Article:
In an era in which "overthinking" is an accepted concept, I frequently find myself going back to basics. Today's basic marital communication principal is the emotional presence we have for one another which, ultimately creates the depth of our relational bonds.
I have had this marital "talk" with men over the decades and again recently, focusing on some simple but pretty classic themes. The couple is so often lovely, they clearly love one another and their kids. They're working hard, very hard and they're exhausted. We often don't know how exhausting any given project can be until we are in the middle of it, and with kids. once you're in the middle of it there's no going back (unless abandonment is your thing.) There's not a lot of "me time" that can be had. But of course, parents have to have it, both for themselves as an individual and for themeselves as a couple. And like a lot of things, individual and couple time is easy to say and often hard to do. But it's critical.
So I instruct them in the basics (it's often the guy who struggles with these things.) Ask about her day, how she's doing, respond with more than monosyllabic sounds, ask her to say more, and look at her, deeply. As I said these words I often see her nodding and smiling in agreement and sumultaneously I see the fatigue in his eyes.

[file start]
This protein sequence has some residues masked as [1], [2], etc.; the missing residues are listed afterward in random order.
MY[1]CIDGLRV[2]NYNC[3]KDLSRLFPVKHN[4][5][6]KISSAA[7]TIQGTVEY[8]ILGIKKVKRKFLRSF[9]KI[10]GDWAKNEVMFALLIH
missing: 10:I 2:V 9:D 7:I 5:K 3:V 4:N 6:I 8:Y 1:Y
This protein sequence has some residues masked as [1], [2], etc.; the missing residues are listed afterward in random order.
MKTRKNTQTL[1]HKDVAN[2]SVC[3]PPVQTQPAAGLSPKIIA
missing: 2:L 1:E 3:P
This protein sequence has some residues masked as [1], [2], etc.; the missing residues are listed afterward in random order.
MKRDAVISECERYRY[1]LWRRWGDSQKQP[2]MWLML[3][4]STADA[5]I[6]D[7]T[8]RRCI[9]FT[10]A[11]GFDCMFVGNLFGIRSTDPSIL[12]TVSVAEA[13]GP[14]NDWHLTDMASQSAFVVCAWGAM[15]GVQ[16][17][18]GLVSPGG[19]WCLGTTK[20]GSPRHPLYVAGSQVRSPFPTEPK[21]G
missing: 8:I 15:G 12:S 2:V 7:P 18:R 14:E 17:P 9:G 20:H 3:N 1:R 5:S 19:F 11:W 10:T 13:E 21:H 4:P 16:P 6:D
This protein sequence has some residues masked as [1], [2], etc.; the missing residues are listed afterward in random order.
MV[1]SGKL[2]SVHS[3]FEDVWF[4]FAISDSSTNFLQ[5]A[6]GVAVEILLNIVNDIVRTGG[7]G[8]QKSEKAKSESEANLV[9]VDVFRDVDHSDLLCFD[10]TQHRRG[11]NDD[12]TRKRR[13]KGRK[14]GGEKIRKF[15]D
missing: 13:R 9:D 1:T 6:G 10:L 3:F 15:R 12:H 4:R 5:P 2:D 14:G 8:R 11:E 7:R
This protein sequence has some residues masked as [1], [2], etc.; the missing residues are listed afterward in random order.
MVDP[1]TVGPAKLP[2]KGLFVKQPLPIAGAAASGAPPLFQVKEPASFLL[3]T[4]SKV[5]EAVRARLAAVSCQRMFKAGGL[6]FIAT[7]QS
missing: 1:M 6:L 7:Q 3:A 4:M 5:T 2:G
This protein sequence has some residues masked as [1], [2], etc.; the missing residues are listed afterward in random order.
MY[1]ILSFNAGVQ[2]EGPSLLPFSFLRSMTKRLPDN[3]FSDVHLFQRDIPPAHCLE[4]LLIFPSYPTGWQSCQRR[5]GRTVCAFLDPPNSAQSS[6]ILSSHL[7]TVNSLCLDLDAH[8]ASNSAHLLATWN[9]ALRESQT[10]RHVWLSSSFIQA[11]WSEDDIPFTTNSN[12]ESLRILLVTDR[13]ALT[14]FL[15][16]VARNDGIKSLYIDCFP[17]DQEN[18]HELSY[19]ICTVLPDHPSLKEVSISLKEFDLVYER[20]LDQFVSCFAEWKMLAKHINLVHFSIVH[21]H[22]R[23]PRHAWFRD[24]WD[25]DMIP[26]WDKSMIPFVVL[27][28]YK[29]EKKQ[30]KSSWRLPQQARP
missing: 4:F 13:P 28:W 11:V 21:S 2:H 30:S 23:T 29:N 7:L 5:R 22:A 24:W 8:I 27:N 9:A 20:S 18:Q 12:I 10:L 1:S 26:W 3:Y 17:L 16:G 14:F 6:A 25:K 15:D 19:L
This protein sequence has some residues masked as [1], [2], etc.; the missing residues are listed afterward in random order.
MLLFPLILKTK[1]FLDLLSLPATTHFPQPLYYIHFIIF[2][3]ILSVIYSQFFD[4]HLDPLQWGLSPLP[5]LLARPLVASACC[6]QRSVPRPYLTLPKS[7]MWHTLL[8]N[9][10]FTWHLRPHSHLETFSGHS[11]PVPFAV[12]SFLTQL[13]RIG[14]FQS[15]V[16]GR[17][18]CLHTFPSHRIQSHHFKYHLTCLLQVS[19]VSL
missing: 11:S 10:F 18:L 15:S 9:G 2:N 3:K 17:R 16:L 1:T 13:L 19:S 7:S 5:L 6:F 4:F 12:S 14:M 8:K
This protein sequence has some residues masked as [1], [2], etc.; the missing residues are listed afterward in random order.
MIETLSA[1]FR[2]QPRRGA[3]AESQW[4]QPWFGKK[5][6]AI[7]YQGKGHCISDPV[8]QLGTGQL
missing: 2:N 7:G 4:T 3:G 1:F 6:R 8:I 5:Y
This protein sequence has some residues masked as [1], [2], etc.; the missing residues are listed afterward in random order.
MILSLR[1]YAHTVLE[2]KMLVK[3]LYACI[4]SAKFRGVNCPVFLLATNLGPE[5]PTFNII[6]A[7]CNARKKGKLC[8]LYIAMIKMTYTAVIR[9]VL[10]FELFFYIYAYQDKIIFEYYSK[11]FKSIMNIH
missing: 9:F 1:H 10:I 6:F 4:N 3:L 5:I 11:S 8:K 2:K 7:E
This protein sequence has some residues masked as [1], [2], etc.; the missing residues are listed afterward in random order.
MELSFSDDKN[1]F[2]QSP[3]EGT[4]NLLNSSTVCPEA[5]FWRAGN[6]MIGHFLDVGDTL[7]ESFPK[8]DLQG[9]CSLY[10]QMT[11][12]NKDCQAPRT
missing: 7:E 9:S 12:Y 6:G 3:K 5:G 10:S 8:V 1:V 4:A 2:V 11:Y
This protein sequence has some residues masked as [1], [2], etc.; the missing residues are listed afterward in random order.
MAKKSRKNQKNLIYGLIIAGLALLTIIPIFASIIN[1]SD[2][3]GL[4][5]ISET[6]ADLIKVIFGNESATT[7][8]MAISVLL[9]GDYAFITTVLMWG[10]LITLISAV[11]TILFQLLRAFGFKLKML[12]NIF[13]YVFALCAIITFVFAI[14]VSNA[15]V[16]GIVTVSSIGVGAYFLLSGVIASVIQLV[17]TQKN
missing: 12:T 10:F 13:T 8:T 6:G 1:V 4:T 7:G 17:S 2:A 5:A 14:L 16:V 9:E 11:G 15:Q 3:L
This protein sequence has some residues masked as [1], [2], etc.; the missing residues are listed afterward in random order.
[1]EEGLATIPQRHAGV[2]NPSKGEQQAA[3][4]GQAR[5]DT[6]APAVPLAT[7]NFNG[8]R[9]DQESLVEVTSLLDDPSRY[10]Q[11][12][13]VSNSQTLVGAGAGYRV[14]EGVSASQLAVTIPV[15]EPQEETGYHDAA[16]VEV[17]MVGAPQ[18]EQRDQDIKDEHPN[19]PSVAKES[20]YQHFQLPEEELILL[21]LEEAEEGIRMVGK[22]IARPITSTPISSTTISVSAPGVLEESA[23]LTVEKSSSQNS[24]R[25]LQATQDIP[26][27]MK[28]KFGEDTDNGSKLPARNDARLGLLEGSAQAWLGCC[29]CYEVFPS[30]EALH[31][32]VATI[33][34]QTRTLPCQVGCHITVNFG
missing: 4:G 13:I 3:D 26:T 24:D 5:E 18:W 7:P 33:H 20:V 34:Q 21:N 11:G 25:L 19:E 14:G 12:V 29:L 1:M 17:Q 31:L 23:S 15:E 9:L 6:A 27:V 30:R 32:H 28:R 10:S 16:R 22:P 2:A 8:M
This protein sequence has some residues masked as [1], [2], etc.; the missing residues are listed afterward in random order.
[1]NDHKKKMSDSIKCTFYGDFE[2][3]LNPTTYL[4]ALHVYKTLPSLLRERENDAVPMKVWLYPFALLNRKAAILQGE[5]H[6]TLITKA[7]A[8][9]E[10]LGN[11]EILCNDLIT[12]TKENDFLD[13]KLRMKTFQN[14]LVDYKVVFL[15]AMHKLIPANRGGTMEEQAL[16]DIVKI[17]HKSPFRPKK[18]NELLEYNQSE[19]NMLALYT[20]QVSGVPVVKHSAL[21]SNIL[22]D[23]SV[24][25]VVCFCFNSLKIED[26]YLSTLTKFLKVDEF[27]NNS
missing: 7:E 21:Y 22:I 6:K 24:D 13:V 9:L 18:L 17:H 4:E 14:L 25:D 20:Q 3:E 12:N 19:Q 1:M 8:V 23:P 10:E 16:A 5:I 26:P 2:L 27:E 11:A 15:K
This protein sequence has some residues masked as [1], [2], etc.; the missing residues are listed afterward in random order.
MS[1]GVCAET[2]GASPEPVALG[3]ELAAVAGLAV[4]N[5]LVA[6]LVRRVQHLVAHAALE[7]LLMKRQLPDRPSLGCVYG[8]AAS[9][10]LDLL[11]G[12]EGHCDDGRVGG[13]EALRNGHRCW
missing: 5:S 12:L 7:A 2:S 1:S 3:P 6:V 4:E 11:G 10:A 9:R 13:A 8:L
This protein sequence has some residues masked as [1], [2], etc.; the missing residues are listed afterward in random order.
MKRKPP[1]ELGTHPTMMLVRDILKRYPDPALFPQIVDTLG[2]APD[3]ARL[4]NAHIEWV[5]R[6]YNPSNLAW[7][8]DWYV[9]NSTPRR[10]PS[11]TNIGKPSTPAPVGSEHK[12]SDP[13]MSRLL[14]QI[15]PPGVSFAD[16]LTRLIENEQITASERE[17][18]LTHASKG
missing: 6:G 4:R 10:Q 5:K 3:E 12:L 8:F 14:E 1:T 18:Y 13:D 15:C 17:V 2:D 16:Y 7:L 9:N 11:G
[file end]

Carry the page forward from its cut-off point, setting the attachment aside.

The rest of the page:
Marital communication is so much more than just the words and the content. It's the emotional investment. I'll ever remember a medical director's group supervision sessions early in my career. The staff loved him because in addition to his academic and practice knowledge, he brought his emotional self to our meetings. We would pack ourselves into a small room, it was literally SRO for these meetings, and people would pour out their hearts about the struggles of working with patients on an intensive care locked psychiatric unit. He would look at us and say "Yeah." A simple word of agreement with a tone and demeanor of hearing deeply what we were saying, looking straight at us. It was the ultimate validation from someone we trusted and really needed in the midst of very demanding work. He would, of course, go on to say lots of other things, but that "yeah" was the salve that comforted.
So too in marriage. Listening, validating, being present are so important. But I believe it's also the emotional availability that we bring to our marriages that are so critical, even when overloaded (maybe especially when overloaded). It provides a critical salve for the relationship. Yes it takes time, and certainly a lot of energy, and for those who struggle with being aware of their emotional selves it's a steeper climb, but having an emotional attachment is what marriage is, essentially, all about.